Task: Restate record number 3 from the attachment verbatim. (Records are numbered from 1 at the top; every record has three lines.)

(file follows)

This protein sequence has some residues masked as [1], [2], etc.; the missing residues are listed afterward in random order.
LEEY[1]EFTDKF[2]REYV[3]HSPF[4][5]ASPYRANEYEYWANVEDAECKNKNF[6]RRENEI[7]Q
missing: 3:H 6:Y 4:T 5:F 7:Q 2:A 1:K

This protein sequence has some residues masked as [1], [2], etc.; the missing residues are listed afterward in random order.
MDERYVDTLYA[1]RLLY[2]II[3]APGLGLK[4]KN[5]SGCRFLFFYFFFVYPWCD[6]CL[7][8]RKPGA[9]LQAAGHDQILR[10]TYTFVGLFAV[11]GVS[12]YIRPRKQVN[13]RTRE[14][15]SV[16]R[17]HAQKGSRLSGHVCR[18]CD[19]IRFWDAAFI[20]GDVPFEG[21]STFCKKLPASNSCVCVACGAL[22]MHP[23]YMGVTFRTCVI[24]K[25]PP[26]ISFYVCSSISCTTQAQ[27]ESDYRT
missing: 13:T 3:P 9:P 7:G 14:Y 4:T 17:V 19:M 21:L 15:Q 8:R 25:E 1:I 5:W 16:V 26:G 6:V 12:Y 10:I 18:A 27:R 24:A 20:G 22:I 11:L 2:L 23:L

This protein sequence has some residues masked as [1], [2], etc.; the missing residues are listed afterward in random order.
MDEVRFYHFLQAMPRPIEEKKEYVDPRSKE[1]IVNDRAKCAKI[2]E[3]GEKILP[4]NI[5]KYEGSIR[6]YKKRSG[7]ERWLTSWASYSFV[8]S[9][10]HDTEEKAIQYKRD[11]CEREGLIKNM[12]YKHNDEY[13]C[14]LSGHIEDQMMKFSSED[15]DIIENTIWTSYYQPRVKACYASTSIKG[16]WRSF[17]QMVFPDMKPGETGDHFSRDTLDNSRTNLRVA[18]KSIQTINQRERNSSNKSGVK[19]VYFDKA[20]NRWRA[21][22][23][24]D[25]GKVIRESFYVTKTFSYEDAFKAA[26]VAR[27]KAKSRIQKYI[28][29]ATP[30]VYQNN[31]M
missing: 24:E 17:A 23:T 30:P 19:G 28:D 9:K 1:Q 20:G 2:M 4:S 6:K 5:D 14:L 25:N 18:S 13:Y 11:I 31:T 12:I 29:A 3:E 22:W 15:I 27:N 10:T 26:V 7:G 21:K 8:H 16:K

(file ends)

This protein sequence has some residues masked as [1], [2], etc.; the missing residues are listed afterward in random order.
MDEVRFYHFLQAMPRPIEEKKEYVDPRSKE[1]IVNDRAKCAKI[2]E[3]GEKILP[4]NI[5]KYEGSIR[6]YKKRSG[7]ERWLTSWASYSFV[8]S[9][10]HDTEEKAIQYKRD[11]CEREGLIKNM[12]YKHNDEY[13]C[14]LSGHIEDQMMKFSSED[15]DIIENTIWTSYYQPRVKACYASTSIKG[16]WRSF[17]QMVFPDMKPGETGDHFSRDTLDNSRTNLRVA[18]KSIQTINQRERNSSNKSGVK[19]VYFDKA[20]NRWRA[21][22][23][24]D[25]GKVIRESFYVTKTFSYEDAFKAA[26]VAR[27]KAKSRIQKYI[28][29]ATP[30]VYQNN[31]M
missing: 24:E 17:A 23:T 30:P 19:G 28:D 9:K 1:Q 20:G 2:M 4:S 6:K 5:D 14:L 25:N 18:S 13:Y 11:I 31:T 12:I 29:A 3:E 22:W 15:I 27:N 10:T 26:V 7:G 21:K 8:H 16:K